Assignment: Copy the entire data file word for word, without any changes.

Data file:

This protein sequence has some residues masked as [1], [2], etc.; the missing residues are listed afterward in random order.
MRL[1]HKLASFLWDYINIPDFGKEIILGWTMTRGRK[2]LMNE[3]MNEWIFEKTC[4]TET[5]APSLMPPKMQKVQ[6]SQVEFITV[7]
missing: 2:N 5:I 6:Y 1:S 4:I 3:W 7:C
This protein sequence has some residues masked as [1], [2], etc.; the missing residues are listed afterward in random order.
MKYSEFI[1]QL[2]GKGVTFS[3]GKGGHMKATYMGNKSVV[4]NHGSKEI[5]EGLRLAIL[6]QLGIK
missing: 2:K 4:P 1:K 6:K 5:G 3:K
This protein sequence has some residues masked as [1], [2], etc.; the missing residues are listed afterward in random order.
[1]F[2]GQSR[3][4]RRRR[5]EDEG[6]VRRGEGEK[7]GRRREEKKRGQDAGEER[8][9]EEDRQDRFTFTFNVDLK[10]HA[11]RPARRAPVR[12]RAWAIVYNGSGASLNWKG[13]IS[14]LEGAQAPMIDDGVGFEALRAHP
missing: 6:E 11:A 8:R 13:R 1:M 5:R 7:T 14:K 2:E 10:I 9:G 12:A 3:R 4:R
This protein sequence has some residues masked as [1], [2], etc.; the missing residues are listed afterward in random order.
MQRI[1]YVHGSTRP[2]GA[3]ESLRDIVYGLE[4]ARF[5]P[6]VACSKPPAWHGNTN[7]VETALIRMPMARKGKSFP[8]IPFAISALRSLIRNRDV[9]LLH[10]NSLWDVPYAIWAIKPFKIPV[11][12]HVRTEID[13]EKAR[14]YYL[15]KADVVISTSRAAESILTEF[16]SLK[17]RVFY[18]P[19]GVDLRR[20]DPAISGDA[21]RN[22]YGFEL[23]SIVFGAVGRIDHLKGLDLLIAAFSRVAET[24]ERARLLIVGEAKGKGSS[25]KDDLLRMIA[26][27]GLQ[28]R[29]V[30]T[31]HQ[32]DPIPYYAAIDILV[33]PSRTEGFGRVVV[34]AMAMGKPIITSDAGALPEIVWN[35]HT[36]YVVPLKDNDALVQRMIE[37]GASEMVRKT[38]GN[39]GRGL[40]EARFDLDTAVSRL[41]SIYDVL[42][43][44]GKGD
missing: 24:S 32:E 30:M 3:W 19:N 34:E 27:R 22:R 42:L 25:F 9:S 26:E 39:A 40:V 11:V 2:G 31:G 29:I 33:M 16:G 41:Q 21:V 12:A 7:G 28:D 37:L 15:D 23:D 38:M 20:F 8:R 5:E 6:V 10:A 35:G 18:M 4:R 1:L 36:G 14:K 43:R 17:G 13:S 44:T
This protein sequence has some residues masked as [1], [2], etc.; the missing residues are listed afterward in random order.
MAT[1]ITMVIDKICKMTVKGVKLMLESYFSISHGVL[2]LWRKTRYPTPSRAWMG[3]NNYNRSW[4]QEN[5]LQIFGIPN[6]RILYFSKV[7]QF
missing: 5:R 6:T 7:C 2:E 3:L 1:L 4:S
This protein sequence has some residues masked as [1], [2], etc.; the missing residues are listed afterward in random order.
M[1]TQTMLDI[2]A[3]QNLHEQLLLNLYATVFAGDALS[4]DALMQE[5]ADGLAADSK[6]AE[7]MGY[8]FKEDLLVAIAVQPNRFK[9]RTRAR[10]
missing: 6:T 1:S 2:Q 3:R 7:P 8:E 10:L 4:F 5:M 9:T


This protein sequence has some residues masked as [1], [2], etc.; the missing residues are listed afterward in random order.
MRL[1]HKLASFLWDYINIPDFGKEIILGWTMTRGRK[2]LMNE[3]MNEWIFEKTC[4]TET[5]APSLMPPKMQKVQ[6]SQVEFITV[7]
missing: 2:N 5:I 6:Y 1:S 4:I 3:W 7:C
This protein sequence has some residues masked as [1], [2], etc.; the missing residues are listed afterward in random order.
MKYSEFI[1]QL[2]GKGVTFS[3]GKGGHMKATYMGNKSVV[4]NHGSKEI[5]EGLRLAIL[6]QLGIK
missing: 2:K 4:P 1:K 6:K 5:G 3:K
This protein sequence has some residues masked as [1], [2], etc.; the missing residues are listed afterward in random order.
[1]F[2]GQSR[3][4]RRRR[5]EDEG[6]VRRGEGEK[7]GRRREEKKRGQDAGEER[8][9]EEDRQDRFTFTFNVDLK[10]HA[11]RPARRAPVR[12]RAWAIVYNGSGASLNWKG[13]IS[14]LEGAQAPMIDDGVGFEALRAHP
missing: 6:E 11:A 8:R 13:R 1:M 5:R 7:T 14:K 2:E 10:I 9:G 12:A 3:R 4:R
This protein sequence has some residues masked as [1], [2], etc.; the missing residues are listed afterward in random order.
MQRI[1]YVHGSTRP[2]GA[3]ESLRDIVYGLE[4]ARF[5]P[6]VACSKPPAWHGNTN[7]VETALIRMPMARKGKSFP[8]IPFAISALRSLIRNRDV[9]LLH[10]NSLWDVPYAIWAIKPFKIPV[11][12]HVRTEID[13]EKAR[14]YYL[15]KADVVISTSRAAESILTEF[16]SLK[17]RVFY[18]P[19]GVDLRR[20]DPAISGDA[21]RN[22]YGFEL[23]SIVFGAVGRIDHLKGLDLLIAAFSRVAET[24]ERARLLIVGEAKGKGSS[25]KDDLLRMIA[26][27]GLQ[28]R[29]V[30]T[31]HQ[32]DPIPYYAAIDILV[33]PSRTEGFGRVVV[34]AMAMGKPIITSDAGALPEIVWN[35]HT[36]YVVPLKDNDALVQRMIE[37]GASEMVRKT[38]GN[39]GRGL[40]EARFDLDTAVSRL[41]SIYDVL[42][43][44]GKGD
missing: 24:S 32:E 30:M 3:W 19:N 34:E 27:R 22:R 42:L 25:F 9:S 26:E 39:A 40:V 11:V 2:G 31:G 29:I 33:M 16:G 41:Q 21:V 12:A 7:G 28:D 37:L 15:D 23:D 38:M 20:F 8:R 5:E 6:V 10:A 35:G 18:M 4:R 1:L 36:G 14:K 43:R 17:G 13:S 44:T
This protein sequence has some residues masked as [1], [2], etc.; the missing residues are listed afterward in random order.
MAT[1]ITMVIDKICKMTVKGVKLMLESYFSISHGVL[2]LWRKTRYPTPSRAWMG[3]NNYNRSW[4]QEN[5]LQIFGIPN[6]RILYFSKV[7]QF
missing: 5:R 6:T 7:C 2:E 3:L 1:L 4:S
This protein sequence has some residues masked as [1], [2], etc.; the missing residues are listed afterward in random order.
M[1]TQTMLDI[2]A[3]QNLHEQLLLNLYATVFAGDALS[4]DALMQE[5]ADGLAADSK[6]AE[7]MGY[8]FKEDLLVAIAVQPNRFK[9]RTRAR[10]
missing: 6:T 1:S 2:Q 3:R 7:P 8:E 10:L 4:F 5:M 9:T